Assuming that Young Goodman Brown was not simply dreaming, the names are all ironic because they reflect characteristics that are not present.Thesis Statement / Essay Topic #3: “Young Goodman Brown" and Complimentary Themes Found in Other Works By Nathaniel Hawthorne One of the best ways to consider many of the themes in “Young Goodman Brown" by Nathaniel Hawthorne, is to look it in the context of his other works.Using elements from essay question 1, consider the role and importance of names in this text.Tags: Good English Thesis StatementOnline Writing WorkshopsEssay On Competition In BusinessPersuasive Essays On School Dress CodesWarwick Graduate School ThesisMaths HomeworkGood Narrative Essay TopicsCollege Admission Essay PromptsProposal Research Paper Mla
These thesis statements for “Young Goodman Brown” offer a summary of different elements that could be important in an essay but you are free to add your own analysis and understanding of the plot or themes to them.
Using the essay topics below in conjunction with the list of important quotes from “Young Goodman Brown” by Nathaniel Hawthorne at the bottom of the page, you should have no trouble connecting with the text and writing an excellent paper.
Aside from the thesis statements for “Young Goodman Brown” above, these quotes alone can act as essay questions or study questions as they are all relevant to the text in an important way.
All quotes from “Young Goodman Brown” by Nathaniel Hawthorn contain page numbers as well.
Young Goodman Brown Nathaniel Hawthorne’s "Young Goodman Brown" is a dark story written in the form of an allegory.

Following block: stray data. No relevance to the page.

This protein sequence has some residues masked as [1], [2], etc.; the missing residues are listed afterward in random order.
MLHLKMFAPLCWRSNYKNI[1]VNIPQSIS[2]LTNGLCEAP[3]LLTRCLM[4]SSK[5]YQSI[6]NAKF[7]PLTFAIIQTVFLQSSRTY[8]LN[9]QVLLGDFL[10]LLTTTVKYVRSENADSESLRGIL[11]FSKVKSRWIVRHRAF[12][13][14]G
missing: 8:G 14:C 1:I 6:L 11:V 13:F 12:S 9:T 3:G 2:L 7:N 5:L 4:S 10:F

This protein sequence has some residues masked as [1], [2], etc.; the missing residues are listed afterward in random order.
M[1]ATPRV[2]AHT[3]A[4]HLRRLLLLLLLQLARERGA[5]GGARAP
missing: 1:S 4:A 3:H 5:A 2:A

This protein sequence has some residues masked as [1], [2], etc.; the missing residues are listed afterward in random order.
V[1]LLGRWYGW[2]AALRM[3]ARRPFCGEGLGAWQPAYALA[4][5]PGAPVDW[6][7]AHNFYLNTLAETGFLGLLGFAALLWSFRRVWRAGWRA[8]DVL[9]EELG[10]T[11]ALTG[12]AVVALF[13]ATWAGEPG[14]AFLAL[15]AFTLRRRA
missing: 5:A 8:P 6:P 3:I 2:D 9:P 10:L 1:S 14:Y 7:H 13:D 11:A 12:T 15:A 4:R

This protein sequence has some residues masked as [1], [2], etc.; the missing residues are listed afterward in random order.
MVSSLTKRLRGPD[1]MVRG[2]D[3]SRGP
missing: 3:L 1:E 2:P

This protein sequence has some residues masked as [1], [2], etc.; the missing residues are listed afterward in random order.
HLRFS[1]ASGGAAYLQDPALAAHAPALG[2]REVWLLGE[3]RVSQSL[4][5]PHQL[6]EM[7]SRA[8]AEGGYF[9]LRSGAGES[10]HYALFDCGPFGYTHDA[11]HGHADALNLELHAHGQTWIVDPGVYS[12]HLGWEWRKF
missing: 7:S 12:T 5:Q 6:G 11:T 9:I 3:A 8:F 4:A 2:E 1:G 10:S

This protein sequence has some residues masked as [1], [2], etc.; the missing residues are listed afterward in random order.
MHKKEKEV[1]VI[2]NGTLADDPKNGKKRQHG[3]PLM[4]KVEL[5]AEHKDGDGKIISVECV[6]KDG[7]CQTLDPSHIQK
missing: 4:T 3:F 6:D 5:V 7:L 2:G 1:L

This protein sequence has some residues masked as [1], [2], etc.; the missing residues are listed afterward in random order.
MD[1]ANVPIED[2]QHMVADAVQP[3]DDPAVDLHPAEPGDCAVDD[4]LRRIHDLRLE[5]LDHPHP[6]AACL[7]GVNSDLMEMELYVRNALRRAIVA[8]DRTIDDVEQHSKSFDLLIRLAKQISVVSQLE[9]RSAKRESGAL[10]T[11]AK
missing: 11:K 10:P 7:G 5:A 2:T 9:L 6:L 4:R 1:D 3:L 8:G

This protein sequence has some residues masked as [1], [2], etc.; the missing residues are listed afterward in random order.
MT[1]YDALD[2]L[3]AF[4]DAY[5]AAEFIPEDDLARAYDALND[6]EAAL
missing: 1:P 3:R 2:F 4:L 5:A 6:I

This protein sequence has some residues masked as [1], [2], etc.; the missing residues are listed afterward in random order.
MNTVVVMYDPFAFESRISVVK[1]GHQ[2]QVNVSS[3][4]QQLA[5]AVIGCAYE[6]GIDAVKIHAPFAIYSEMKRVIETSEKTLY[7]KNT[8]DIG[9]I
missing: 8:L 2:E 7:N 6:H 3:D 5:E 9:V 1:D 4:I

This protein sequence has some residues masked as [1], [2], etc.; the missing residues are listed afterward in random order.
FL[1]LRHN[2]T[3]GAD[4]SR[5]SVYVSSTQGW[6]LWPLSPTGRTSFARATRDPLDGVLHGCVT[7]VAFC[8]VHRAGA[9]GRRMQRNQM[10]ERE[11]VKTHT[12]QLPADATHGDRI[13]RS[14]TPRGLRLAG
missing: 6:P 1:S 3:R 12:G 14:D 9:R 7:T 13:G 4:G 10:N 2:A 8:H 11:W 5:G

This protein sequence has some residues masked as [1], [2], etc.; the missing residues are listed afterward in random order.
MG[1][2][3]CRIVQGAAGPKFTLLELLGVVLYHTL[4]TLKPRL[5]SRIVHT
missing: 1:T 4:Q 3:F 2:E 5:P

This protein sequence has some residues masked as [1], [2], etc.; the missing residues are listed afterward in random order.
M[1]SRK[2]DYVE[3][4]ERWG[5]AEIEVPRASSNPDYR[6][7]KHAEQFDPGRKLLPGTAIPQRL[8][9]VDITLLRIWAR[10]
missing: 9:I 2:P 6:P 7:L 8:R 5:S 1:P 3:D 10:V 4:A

In the story, Brown believed his community was true in their devotion to God.Is that any reason why I should quit my dear Faith, and go after her? We apologize for any inconvenience, and thank you for your visiting.Conclude the essay with a statement on how, through these works, Nathaniel Hawthorne is making a statement about the theme or even set of symbols you’ve chosen or about Puritan society in general.* Other possible essay topics for “Young Goodman Brown" include examining the role of the setting and considering why Nathaniel Hawthorne goes through such great lengths to establish such a rich sense of place.Look at the bottom of the page to identify which edition of the text they are referring to.“The road grew wilder and drearier and more faintly traced, and vanished at length, leaving him [Goodman Brown] in the heart of the dark wilderness, still rushing onward, with the instinct that guides mortal man to evil" (273).A particular rock bore a “resemblance to either an altar or a pulpit" (274).“The red light arose and fell, a numerous congregation alternately shone forth, then disappeared in the shadow, and again grew, as it were, out of darkness, peopling the heart of the solitary woods at once" (274).(Of Faith) “Well, she’s a blessed angel on earth; and after this one night, I’ll cling to her skirts and follow her to Heaven" (272).“On he flew, among the black pines, brandishing his staff with frenzied gestures, now giving vent to an inspiration of horrid blasphemy, and now shouting such laughter as set all the echoes of the forest laughing like demons around him.Not only is almost everyone Goodman Brown meets very duplicitous, but even objects take on a dual nature.For instance, the staff that the man Goodman Brown meets carries (a man who, oddly enough, is a dual Goodman Brown in appearance—he just happens to be older) is both a staff and a snake that twists and seems to “wriggle itself like a living serpent." For this essay on “Young Goodman Brown" look at the role duplicity plays and consider the ways in which these dual characteristics of people and objects serves as an extended set of metaphors.The fiend in his own shape is less hideous, than when he rages in the breast of man" (276).“Another verse of the hymn arose, a slow and mournful strain, such as the pious love, but joined to words which expressed all that our nature can conceive of sin, and darkly hinted at far more.Unfathomable to mere mortals is the lore of fiends” (277).“Nature was laughing him to scorn” (275)“how hoary bearded elders of the church have whispered wanton words to the young maids of their households.”(276)“my mind is made up. What if a wretched old woman do choose to go to the devil, when I thought she was going to Heaven!